Texas loses bid for retiring Space Shuttle display

CAPE CANAVERAL, FL (AP) - NASA awards retiring space shuttles to Cape Canaveral, Fla., Los Angeles, suburban Washington.

The retiring space shuttles will go on display once the program ends this summer.

Twenty-one museums and centers around the country put in bids for the spaceships.

NASA is disclosing the winners Tuesday on the 30th anniversary of the first space shuttle launch in 1981. The shuttle program is winding down with only two more flights left. Shuttle Discovery ended its flying career last month and it's going to the Smithsonian Institution in Washington.

Some of the hot contenders for shuttles Endeavour and Atlantis and the prototype Enterprise were visitor centers at Kennedy Space Center and Johnson Space Center, the Air Force Museum in Ohio and museums in New York City, Seattle and Chicago.

U.S. Sen. John Cornyn, R-Texas, today issued the following statement regarding NASA's rejection of the Johnson Space Center in Houston as one of the retirement locations for their orbiter fleet: "Like many Texans, I am disappointed with NASA's decision to slight the Johnson Space Center as a permanent home for one of the Space Shuttle Orbiters."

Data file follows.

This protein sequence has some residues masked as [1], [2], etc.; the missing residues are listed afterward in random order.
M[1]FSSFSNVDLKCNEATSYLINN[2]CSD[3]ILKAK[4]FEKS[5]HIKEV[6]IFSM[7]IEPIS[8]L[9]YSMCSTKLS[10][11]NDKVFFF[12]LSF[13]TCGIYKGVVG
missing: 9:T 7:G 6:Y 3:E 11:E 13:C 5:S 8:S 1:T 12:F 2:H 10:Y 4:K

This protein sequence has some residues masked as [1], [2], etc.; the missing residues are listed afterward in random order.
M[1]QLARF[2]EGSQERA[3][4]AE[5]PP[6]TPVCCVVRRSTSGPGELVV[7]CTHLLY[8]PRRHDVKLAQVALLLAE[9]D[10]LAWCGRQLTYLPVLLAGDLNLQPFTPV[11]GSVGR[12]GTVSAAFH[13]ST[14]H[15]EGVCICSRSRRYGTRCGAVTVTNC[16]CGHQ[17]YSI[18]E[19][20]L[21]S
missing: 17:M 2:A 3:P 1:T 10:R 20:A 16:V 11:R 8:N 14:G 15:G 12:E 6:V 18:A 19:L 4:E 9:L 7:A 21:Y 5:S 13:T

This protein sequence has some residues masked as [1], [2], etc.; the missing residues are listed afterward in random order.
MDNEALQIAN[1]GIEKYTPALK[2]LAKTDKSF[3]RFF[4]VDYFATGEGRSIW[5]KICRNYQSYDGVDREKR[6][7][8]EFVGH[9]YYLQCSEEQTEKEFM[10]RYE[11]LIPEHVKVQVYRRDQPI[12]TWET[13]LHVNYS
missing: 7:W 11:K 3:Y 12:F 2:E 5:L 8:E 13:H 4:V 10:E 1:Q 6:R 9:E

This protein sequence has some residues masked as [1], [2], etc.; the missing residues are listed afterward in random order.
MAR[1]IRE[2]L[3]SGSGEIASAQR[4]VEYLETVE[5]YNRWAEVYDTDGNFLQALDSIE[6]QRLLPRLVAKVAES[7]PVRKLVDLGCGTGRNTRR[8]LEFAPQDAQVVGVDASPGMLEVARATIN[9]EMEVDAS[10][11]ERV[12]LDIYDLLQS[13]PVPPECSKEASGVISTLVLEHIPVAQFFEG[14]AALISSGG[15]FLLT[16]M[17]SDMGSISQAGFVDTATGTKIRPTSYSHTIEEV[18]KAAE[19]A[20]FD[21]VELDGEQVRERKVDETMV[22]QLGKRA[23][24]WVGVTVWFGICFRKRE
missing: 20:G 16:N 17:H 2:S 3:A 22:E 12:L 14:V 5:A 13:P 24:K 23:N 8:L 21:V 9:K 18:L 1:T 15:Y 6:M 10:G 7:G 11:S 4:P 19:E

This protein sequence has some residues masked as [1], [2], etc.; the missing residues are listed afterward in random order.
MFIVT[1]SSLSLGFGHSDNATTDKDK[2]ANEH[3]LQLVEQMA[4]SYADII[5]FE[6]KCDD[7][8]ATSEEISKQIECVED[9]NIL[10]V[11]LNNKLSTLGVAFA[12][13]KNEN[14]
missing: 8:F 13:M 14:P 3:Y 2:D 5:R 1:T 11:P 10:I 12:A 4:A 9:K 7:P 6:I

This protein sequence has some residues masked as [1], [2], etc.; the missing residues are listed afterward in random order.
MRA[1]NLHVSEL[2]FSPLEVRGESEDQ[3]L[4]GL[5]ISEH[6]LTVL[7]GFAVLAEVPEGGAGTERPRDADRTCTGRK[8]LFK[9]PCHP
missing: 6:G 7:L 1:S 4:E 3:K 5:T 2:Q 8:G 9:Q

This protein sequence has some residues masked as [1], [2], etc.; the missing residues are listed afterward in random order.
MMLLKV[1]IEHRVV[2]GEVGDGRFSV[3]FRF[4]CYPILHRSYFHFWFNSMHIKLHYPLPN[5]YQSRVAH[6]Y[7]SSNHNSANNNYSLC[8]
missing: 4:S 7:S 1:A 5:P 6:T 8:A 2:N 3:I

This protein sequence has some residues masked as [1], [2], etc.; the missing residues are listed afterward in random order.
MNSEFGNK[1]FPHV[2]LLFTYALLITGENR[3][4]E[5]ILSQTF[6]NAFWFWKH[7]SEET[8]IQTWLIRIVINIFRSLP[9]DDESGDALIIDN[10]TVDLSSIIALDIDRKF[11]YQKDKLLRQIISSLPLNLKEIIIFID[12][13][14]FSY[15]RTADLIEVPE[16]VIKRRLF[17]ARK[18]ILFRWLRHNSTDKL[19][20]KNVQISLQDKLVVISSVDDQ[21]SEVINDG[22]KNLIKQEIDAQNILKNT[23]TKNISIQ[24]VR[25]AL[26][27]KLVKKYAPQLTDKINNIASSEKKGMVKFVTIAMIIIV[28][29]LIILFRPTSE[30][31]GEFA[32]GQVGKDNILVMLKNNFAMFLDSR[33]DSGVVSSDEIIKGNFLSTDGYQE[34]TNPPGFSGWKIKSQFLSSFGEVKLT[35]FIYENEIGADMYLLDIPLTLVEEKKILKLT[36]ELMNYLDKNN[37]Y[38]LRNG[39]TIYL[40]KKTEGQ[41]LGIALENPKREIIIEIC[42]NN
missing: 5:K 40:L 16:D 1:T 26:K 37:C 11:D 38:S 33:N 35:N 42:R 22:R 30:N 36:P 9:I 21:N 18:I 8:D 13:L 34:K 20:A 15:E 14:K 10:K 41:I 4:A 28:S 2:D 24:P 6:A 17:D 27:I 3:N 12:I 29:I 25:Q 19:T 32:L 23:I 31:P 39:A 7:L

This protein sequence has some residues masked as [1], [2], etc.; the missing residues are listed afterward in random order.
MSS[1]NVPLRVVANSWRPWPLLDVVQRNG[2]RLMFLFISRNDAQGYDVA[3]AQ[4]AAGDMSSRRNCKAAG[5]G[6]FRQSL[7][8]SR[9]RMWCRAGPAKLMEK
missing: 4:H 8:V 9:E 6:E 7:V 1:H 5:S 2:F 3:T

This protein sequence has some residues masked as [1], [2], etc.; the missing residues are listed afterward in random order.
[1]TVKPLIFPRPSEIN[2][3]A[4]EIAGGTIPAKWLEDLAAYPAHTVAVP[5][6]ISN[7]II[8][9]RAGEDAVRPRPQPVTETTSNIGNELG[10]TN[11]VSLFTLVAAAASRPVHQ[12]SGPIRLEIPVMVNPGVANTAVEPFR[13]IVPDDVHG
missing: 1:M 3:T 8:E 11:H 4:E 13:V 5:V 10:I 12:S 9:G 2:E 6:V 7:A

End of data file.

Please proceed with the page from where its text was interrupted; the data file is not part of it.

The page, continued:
"Houston has played a critical role throughout the life of the space shuttle, but it is clear political favors trumped common sense and fairness in the selection of the final locations for the orbiter fleet."

"There is no question Houston should have been selected as a final home for one of the orbiters—even Administrator Bolden stated as much."

"Today's announcement is an affront to the thousands of dedicated men and women at Johnson Space Center, the greater Houston community and the State of Texas, and I'm deeply disappointed with the Administration's misguided decision," Cornyn said.

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